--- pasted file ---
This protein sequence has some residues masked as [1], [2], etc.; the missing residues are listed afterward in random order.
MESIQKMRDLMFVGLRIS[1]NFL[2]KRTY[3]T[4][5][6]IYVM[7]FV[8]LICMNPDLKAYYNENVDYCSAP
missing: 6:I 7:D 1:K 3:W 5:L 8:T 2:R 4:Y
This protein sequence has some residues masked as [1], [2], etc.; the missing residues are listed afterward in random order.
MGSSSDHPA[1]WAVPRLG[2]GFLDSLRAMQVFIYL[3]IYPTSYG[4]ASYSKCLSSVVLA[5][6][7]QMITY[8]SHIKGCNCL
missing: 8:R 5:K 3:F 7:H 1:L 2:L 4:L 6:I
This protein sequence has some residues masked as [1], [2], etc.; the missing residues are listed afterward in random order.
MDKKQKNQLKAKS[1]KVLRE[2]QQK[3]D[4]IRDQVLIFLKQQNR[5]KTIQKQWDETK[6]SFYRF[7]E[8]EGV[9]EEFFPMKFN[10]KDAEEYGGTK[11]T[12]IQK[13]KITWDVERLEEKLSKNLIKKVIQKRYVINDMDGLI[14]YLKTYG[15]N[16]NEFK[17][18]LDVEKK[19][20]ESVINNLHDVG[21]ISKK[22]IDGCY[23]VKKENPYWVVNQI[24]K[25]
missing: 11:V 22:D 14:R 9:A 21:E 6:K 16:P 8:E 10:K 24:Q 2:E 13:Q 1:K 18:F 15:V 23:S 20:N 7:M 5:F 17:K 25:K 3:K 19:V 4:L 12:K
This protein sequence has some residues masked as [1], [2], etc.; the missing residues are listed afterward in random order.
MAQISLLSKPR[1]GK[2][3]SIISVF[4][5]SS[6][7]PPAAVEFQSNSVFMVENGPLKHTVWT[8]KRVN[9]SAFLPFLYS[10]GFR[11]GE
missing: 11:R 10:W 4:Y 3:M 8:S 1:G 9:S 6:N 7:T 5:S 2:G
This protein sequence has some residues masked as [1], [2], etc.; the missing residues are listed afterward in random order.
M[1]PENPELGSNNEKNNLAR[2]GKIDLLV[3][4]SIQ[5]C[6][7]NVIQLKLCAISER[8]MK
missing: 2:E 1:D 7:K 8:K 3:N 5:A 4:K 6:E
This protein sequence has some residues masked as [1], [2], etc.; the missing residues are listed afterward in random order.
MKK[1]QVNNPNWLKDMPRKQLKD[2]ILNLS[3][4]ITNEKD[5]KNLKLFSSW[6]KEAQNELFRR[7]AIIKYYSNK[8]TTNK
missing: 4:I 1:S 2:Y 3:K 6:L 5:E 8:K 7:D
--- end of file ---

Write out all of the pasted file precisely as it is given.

This protein sequence has some residues masked as [1], [2], etc.; the missing residues are listed afterward in random order.
MESIQKMRDLMFVGLRIS[1]NFL[2]KRTY[3]T[4][5][6]IYVM[7]FV[8]LICMNPDLKAYYNENVDYCSAP
missing: 6:I 7:D 1:K 3:W 5:L 8:T 2:R 4:Y
This protein sequence has some residues masked as [1], [2], etc.; the missing residues are listed afterward in random order.
MGSSSDHPA[1]WAVPRLG[2]GFLDSLRAMQVFIYL[3]IYPTSYG[4]ASYSKCLSSVVLA[5][6][7]QMITY[8]SHIKGCNCL
missing: 8:R 5:K 3:F 7:H 1:L 2:L 4:L 6:I
This protein sequence has some residues masked as [1], [2], etc.; the missing residues are listed afterward in random order.
MDKKQKNQLKAKS[1]KVLRE[2]QQK[3]D[4]IRDQVLIFLKQQNR[5]KTIQKQWDETK[6]SFYRF[7]E[8]EGV[9]EEFFPMKFN[10]KDAEEYGGTK[11]T[12]IQK[13]KITWDVERLEEKLSKNLIKKVIQKRYVINDMDGLI[14]YLKTYG[15]N[16]NEFK[17][18]LDVEKK[19][20]ESVINNLHDVG[21]ISKK[22]IDGCY[23]VKKENPYWVVNQI[24]K[25]
missing: 11:V 22:D 14:R 9:A 21:E 6:K 16:P 8:E 10:K 24:Q 2:E 13:Q 1:K 18:F 15:V 23:S 20:N 7:M 5:F 17:K 25:K 3:K 19:V 4:L 12:K
This protein sequence has some residues masked as [1], [2], etc.; the missing residues are listed afterward in random order.
MAQISLLSKPR[1]GK[2][3]SIISVF[4][5]SS[6][7]PPAAVEFQSNSVFMVENGPLKHTVWT[8]KRVN[9]SAFLPFLYS[10]GFR[11]GE
missing: 11:R 10:W 4:Y 3:M 8:S 1:G 9:S 6:N 7:T 5:S 2:G
This protein sequence has some residues masked as [1], [2], etc.; the missing residues are listed afterward in random order.
M[1]PENPELGSNNEKNNLAR[2]GKIDLLV[3][4]SIQ[5]C[6][7]NVIQLKLCAISER[8]MK
missing: 2:E 1:D 7:K 8:K 3:N 5:A 4:K 6:E
This protein sequence has some residues masked as [1], [2], etc.; the missing residues are listed afterward in random order.
MKK[1]QVNNPNWLKDMPRKQLKD[2]ILNLS[3][4]ITNEKD[5]KNLKLFSSW[6]KEAQNELFRR[7]AIIKYYSNK[8]TTNK
missing: 4:I 1:S 2:Y 3:K 6:L 5:E 8:K 7:D